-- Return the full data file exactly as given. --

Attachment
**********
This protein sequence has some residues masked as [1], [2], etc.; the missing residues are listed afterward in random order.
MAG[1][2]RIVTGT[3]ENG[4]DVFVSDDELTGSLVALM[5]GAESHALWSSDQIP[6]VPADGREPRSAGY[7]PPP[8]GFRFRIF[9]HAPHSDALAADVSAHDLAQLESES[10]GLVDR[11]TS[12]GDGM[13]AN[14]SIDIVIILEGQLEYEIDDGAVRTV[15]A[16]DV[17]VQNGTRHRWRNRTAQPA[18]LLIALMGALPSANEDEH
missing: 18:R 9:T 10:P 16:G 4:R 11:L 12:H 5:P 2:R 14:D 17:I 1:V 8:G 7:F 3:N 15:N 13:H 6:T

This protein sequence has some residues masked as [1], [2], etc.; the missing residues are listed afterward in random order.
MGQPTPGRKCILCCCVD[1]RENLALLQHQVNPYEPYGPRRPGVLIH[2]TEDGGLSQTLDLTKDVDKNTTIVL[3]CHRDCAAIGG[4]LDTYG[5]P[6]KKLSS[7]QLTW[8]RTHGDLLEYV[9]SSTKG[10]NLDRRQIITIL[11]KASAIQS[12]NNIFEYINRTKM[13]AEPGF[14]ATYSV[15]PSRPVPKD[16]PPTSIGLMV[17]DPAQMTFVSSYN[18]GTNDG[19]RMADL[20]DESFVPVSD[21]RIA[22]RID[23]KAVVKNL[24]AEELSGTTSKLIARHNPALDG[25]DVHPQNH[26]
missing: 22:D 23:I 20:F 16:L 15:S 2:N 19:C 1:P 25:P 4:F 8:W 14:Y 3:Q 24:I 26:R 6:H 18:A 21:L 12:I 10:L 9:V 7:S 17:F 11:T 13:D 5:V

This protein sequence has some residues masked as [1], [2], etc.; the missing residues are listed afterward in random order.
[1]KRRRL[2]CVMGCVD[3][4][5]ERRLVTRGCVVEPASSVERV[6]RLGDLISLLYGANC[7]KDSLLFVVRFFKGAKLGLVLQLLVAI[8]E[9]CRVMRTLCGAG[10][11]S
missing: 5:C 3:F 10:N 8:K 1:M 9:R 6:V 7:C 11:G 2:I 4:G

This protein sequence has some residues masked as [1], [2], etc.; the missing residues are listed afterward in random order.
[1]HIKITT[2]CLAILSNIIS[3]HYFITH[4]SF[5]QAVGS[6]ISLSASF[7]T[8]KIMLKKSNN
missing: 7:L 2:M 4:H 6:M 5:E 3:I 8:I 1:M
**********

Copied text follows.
This protein sequence has some residues masked as [1], [2], etc.; the missing residues are listed afterward in random order.
MAG[1][2]RIVTGT[3]ENG[4]DVFVSDDELTGSLVALM[5]GAESHALWSSDQIP[6]VPADGREPRSAGY[7]PPP[8]GFRFRIF[9]HAPHSDALAADVSAHDLAQLESES[10]GLVDR[11]TS[12]GDGM[13]AN[14]SIDIVIILEGQLEYEIDDGAVRTV[15]A[16]DV[17]VQNGTRHRWRNRTAQPA[18]LLIALMGALPSANEDEH
missing: 18:R 9:T 10:P 16:G 4:R 11:L 12:H 5:P 2:R 14:D 17:I 1:V 8:G 7:F 3:N 15:N 13:H 6:T

This protein sequence has some residues masked as [1], [2], etc.; the missing residues are listed afterward in random order.
MGQPTPGRKCILCCCVD[1]RENLALLQHQVNPYEPYGPRRPGVLIH[2]TEDGGLSQTLDLTKDVDKNTTIVL[3]CHRDCAAIGG[4]LDTYG[5]P[6]KKLSS[7]QLTW[8]RTHGDLLEYV[9]SSTKG[10]NLDRRQIITIL[11]KASAIQS[12]NNIFEYINRTKM[13]AEPGF[14]ATYSV[15]PSRPVPKD[16]PPTSIGLMV[17]DPAQMTFVSSYN[18]GTNDG[19]RMADL[20]DESFVPVSD[21]RIA[22]RID[23]KAVVKNL[24]AEELSGTTSKLIARHNPALDG[25]DVHPQNH[26]
missing: 22:D 23:I 20:F 16:L 15:S 2:N 19:C 1:P 25:P 4:F 8:W 14:Y 3:Q 24:I 26:R 6:H 18:A 21:L 12:I 10:L 9:V 7:S 17:F 11:T 13:D 5:V

This protein sequence has some residues masked as [1], [2], etc.; the missing residues are listed afterward in random order.
[1]KRRRL[2]CVMGCVD[3][4][5]ERRLVTRGCVVEPASSVERV[6]RLGDLISLLYGANC[7]KDSLLFVVRFFKGAKLGLVLQLLVAI[8]E[9]CRVMRTLCGAG[10][11]S
missing: 5:C 3:F 10:N 8:K 1:M 9:R 6:V 7:C 11:G 2:I 4:G

This protein sequence has some residues masked as [1], [2], etc.; the missing residues are listed afterward in random order.
[1]HIKITT[2]CLAILSNIIS[3]HYFITH[4]SF[5]QAVGS[6]ISLSASF[7]T[8]KIMLKKSNN
missing: 7:L 2:M 4:H 6:M 5:E 3:I 8:I 1:M